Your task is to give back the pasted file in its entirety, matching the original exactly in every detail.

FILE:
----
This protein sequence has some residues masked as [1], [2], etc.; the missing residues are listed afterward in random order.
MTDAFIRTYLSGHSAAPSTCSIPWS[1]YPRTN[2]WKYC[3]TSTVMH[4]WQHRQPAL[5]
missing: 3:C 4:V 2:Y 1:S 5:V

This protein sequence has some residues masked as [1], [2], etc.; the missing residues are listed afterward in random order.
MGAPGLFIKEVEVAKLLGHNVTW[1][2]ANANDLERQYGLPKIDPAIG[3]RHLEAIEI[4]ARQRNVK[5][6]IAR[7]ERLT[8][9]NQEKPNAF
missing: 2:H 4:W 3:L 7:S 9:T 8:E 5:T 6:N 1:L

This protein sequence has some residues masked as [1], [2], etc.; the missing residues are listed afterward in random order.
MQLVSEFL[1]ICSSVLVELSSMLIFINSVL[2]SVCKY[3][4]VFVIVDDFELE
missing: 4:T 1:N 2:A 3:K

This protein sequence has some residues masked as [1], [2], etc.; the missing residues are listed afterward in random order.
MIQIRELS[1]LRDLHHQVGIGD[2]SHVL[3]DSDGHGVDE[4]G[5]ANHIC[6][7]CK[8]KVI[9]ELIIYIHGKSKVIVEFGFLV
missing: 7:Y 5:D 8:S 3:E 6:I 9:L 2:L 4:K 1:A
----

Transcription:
This protein sequence has some residues masked as [1], [2], etc.; the missing residues are listed afterward in random order.
MTDAFIRTYLSGHSAAPSTCSIPWS[1]YPRTN[2]WKYC[3]TSTVMH[4]WQHRQPAL[5]
missing: 3:C 4:V 2:Y 1:S 5:V

This protein sequence has some residues masked as [1], [2], etc.; the missing residues are listed afterward in random order.
MGAPGLFIKEVEVAKLLGHNVTW[1][2]ANANDLERQYGLPKIDPAIG[3]RHLEAIEI[4]ARQRNVK[5][6]IAR[7]ERLT[8][9]NQEKPNAF
missing: 2:H 4:W 3:L 7:S 9:T 8:E 5:T 6:N 1:L

This protein sequence has some residues masked as [1], [2], etc.; the missing residues are listed afterward in random order.
MQLVSEFL[1]ICSSVLVELSSMLIFINSVL[2]SVCKY[3][4]VFVIVDDFELE
missing: 4:T 1:N 2:A 3:K

This protein sequence has some residues masked as [1], [2], etc.; the missing residues are listed afterward in random order.
MIQIRELS[1]LRDLHHQVGIGD[2]SHVL[3]DSDGHGVDE[4]G[5]ANHIC[6][7]CK[8]KVI[9]ELIIYIHGKSKVIVEFGFLV
missing: 7:Y 5:D 8:S 3:E 6:I 9:L 2:L 4:K 1:A